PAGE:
Benjamin Crane (1929–2022)

Benjamin Crane ’54, a member of the first class of Root-Tilden Scholars at the Law School, was a longtime corporate partner at Cravath, Swaine & Moore. His more than 40 years at the firm included leading Cravath’s Paris office in 1965–66.

John Delaney (1932–2022)

John Delaney LLM ’65 was a professor of criminal and constitutional law. Before receiving his law degree, Delaney taught sociology at Fordham University and the New School. After law school, Delaney served as an assistant district attorney, then taught at NYU Law before joining the City University of New York School of Law in 1985, where he was a professor until his retirement in 2001.

Thomas Demakos (1923–2022)

Thomas Demakos ’57 was an assistant district attorney and then a judge in New York City’s Criminal Court before being elected to the New York State Supreme Court in 1985. He presided over cases that included the high-profile 1988 manslaughter trial stemming from an attack on three Black men by white teenagers in Howard Beach, Queens. Following his retirement in 1999, Demakos served as a judicial hearing officer until 2011.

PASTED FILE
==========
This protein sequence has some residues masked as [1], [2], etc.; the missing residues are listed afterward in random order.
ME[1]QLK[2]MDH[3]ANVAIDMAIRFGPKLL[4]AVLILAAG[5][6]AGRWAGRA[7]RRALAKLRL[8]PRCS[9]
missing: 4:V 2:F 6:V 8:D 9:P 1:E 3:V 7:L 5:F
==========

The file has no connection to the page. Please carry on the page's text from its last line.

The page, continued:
Donald Elliott (1932–2021)

Urban planner Donald Elliott ’57 served as chairman of the New York City Planning Commission from 1966 to 1973, enacting significant reforms that included increased protections for city landmarks and creation of a task force to ensure citywide design standards. He later chaired the New York Urban Coalition before practicing law as counsel at Bryant Rabbino, where he specialized in land-use cases.

Chaim Fortgang (1947–2021)

An influential bankruptcy practitioner, Chaim Fortgang ’71 spent 30 years at Wachtell, Lipton, Rosen & Katz and headed the firm’s corporate restructuring and creditors’ rights practice. At NYU Law, he was a member of the Order of the Coif and later taught a course on bankruptcy as an adjunct professor. After leaving Wachtell, Lipton in 2001, Fortgang founded Fortgang Consulting LLC.